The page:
The Complaints Handling Policy should consider different scenarios where your business might run into customer complaints. For example, if:

  • Your business is short-staffed
  • The customer is angry even after they receive an apology
  • Food isn’t delivered on time
  • An order goes missing

To consolidate and improve this system, provide training for your staff and trial the Complaints Handling Policy for three months, adopting new strategies and ideas in consultation with staff.

Steps to Handling Customer Complaints About Food

Step 1. Listen

Before you say anything, before you attempt to explain, challenge their complaint, or offer a resolution to the situation, listen. Your aim here is to figure out why the customer is upset.

  • Focus: Stay calm. Focus your undivided attention on the unhappy customer to make sure that they feel heard. If the situation is complex, jot down notes so they know you’re taking them seriously.
  • Let the customer say everything they need to say: Allow them to express their complaint without interruption. If they are interrupted, they may feel the need to start over.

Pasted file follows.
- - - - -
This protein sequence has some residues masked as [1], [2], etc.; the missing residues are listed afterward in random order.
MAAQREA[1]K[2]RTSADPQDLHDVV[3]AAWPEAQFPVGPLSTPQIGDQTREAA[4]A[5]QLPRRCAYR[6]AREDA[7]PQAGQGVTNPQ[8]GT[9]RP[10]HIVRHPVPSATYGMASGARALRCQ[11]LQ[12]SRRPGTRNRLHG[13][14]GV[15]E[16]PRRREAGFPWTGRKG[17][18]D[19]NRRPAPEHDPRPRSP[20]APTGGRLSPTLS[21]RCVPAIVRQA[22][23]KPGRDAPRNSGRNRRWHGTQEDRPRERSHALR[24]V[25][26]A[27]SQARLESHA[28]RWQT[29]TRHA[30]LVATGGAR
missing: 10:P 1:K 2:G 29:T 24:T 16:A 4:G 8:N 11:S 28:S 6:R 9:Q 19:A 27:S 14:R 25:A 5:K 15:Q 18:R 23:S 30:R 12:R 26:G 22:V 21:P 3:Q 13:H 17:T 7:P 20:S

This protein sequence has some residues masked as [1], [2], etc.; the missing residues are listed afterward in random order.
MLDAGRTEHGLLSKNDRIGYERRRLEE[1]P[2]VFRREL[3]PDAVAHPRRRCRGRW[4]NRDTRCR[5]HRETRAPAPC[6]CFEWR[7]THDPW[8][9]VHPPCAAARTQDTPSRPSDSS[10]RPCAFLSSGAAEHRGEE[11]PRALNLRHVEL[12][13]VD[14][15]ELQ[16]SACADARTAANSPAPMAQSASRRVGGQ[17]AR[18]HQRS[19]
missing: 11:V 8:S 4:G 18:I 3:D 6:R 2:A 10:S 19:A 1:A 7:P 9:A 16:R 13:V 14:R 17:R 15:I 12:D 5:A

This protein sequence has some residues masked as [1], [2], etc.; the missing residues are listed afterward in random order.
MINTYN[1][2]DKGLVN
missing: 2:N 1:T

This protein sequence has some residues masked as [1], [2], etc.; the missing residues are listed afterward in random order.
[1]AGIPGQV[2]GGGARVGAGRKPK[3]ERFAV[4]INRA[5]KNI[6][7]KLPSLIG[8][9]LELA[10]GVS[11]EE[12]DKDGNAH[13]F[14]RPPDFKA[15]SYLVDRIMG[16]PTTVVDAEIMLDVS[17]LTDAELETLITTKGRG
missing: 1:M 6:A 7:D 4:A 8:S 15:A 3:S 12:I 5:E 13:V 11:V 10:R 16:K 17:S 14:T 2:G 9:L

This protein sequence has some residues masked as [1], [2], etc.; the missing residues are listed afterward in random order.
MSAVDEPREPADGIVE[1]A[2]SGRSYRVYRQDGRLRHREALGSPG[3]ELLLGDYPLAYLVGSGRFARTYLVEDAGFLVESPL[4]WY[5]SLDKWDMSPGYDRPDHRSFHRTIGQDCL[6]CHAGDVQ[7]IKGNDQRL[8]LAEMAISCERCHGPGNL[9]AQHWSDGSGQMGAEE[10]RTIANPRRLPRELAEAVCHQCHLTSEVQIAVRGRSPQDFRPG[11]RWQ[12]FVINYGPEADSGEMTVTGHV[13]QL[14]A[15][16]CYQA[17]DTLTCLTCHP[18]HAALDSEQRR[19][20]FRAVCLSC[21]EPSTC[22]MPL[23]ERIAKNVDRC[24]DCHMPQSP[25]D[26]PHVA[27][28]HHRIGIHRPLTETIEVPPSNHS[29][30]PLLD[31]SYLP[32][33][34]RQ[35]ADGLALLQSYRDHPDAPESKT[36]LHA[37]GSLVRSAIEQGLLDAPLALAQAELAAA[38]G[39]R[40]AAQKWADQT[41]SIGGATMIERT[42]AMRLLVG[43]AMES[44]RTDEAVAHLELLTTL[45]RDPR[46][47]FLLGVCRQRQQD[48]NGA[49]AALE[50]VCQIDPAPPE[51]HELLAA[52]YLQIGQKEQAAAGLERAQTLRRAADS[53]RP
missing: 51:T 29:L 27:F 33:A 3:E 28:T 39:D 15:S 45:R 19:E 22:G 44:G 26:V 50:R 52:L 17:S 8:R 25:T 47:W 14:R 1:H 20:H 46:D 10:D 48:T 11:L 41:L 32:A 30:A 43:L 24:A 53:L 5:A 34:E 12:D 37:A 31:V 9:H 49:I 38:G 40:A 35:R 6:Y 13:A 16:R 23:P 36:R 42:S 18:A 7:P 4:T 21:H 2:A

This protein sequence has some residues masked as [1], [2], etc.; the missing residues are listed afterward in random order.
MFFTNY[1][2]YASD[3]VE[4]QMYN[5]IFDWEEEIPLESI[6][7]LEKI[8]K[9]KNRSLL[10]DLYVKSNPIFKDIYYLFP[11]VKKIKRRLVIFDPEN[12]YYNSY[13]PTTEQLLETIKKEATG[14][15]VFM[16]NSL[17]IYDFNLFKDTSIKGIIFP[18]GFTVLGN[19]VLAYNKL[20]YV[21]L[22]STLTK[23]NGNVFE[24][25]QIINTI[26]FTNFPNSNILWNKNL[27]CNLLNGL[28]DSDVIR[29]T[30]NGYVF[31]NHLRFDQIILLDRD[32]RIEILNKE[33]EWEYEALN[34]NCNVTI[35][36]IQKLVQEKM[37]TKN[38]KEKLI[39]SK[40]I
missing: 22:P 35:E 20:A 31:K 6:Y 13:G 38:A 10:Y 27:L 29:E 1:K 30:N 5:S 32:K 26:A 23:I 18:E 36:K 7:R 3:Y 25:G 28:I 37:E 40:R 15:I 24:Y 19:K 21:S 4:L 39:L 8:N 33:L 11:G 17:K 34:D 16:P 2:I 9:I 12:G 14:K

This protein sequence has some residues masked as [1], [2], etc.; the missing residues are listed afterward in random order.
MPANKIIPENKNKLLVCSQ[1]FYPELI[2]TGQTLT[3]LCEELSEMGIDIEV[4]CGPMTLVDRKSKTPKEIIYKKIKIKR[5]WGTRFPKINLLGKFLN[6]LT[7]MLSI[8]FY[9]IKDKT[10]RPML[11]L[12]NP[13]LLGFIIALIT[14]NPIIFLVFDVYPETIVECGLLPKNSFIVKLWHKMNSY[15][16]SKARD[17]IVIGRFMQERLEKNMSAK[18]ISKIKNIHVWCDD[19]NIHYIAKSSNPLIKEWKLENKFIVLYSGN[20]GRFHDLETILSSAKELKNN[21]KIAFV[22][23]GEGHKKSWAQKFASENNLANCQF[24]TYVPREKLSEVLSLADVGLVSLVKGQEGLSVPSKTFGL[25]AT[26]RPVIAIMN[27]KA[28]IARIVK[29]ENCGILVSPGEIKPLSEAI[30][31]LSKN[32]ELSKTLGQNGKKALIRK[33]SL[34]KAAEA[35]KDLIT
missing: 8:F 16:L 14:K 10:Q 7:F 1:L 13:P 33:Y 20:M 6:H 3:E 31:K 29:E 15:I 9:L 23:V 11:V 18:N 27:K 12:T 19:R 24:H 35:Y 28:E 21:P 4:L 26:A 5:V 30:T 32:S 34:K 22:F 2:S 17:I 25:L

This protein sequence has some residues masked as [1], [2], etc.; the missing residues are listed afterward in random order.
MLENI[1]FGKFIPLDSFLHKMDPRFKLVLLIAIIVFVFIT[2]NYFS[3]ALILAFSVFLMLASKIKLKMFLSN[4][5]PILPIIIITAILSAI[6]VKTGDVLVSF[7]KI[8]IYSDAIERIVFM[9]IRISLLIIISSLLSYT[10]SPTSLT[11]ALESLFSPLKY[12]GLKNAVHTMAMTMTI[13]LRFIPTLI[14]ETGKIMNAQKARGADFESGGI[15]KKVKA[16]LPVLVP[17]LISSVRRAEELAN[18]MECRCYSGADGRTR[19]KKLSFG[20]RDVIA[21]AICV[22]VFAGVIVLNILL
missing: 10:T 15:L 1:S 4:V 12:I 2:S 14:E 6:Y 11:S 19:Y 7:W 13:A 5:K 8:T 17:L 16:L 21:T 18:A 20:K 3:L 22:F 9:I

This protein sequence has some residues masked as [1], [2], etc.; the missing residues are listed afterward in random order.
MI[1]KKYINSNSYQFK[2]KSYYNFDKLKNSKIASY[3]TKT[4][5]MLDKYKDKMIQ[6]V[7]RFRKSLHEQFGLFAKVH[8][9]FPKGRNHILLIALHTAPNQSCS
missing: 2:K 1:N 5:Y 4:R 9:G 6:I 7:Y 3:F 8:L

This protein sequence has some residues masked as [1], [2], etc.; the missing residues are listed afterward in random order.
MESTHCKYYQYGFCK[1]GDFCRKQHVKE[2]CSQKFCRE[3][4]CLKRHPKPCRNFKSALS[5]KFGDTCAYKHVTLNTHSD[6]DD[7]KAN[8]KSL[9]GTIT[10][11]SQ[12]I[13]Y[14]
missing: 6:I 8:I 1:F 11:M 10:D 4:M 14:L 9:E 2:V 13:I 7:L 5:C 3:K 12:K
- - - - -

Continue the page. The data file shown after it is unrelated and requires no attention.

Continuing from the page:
• Remember body language: Maintain good eye contact and avoid crossing your arms over your chest or rolling your eyes, even if you feel frustrated.
  • Respect: Make sure that you at least appear to value and give credence to the customer’s opinion.
  • Avoid the urge to be defensive: Accept ownership of the problem but do not take the complaint personally. Being defensive can inhibit your ability to truly understand why the customer is not satisfied.

Step 2. Display Empathy

  • Consider how you would feel if you were in their shoes: Strive to appear sympathetic toward the customer’s needs by empathising with their situation. Demonstrate that you completely understand their frustration and explain that you are working diligently on a solution.
  • Apologise: Offer a kind apology, even if there’s nothing to apologise for. State your apology clearly and without passive aggression, acknowledging the inconvenience that the problem has caused the customer.
  • Appear friendly: Drop formalities. Speak to the customer as if you were talking with an acquaintance. A little familiarity can go a long way toward getting customers on your side.

Step 3. Clarify the Problem

  • Gather the facts: Find out what the customer wants.
  • Confirm your understanding: Use a phrase such as ‘Let me see if I understand your problem’.